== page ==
Superman is a tricky character. Created in 1933, the last son of Krypton has always been an aspirational superhero. He's moral and good…a boy scout. Over the decades – as audiences became more jaded – it became harder to hold onto Superman”s ideal. To make him relatable without making him boring or breaking his character to the point of being unrecognizable.
Then along came Max Landis with his seven part comic SUPERMAN: AMERICAN ALIEN.
The Superman of AMERICAN ALIEN pulls off the hat trick of retaining Clark Kent”s inherent goodness while turning him from a myth into a man. Issue #1 focused on child Clark and his first foray into flying. What begins as a terrifying new power he can”t control turns into hyperactive jubilance by the end. Issue #2 turned the “Keep your powers a secret” trope on its head. Everyone in Smallville knows a now teenaged Clark is an alien. It”s a source of town camaraderie to keep him safe. But when a brutal murder takes place, the local police aren”t above asking the high school junior to use his powers to help.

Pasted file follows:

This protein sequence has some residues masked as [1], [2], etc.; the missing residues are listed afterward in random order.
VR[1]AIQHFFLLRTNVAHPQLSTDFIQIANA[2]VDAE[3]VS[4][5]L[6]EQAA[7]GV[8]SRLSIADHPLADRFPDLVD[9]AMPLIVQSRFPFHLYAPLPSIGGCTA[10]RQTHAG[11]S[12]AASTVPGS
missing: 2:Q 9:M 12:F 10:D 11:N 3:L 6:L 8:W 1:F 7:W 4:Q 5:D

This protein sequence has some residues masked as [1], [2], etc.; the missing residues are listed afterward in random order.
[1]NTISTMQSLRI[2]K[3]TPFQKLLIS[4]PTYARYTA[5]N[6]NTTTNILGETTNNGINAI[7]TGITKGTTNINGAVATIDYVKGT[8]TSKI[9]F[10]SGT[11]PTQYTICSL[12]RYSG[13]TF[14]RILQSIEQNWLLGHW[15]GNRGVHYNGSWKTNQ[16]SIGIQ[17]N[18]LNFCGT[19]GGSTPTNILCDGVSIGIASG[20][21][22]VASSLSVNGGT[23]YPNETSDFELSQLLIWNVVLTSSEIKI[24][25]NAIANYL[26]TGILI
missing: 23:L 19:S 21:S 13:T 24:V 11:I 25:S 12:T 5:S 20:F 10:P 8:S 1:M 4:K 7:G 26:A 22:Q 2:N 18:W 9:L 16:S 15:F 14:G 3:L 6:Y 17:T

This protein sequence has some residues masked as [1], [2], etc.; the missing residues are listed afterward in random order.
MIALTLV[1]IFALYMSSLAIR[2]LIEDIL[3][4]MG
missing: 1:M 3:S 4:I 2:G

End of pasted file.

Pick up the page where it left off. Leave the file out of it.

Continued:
Throughout the series, the theme is constant: Superman isn”t a god, he”s just a regular guy with insane powers trying to make the right decisions. For myself, it”s been the best comic book run of the Man of Steel since FOR THE MAN WHO HAS EVERYTHING by Alan Moore and Dave Gibbons.
So I was thrilled when HitFix Harpy was offered an exclusive look inside the pages of SUPERMAN: AMERICAN ALIEN #3. Catching up with Clark Kent post-high school, Landis and artist Joëlle Jones drop him – literally – into an uncomfortable situation. It”s just a bonus they”re poking fun at the old “Batman and Superman look the same” trope.
SUPERMAN: AMERICAN ALIEN #3 goes on sale January 13.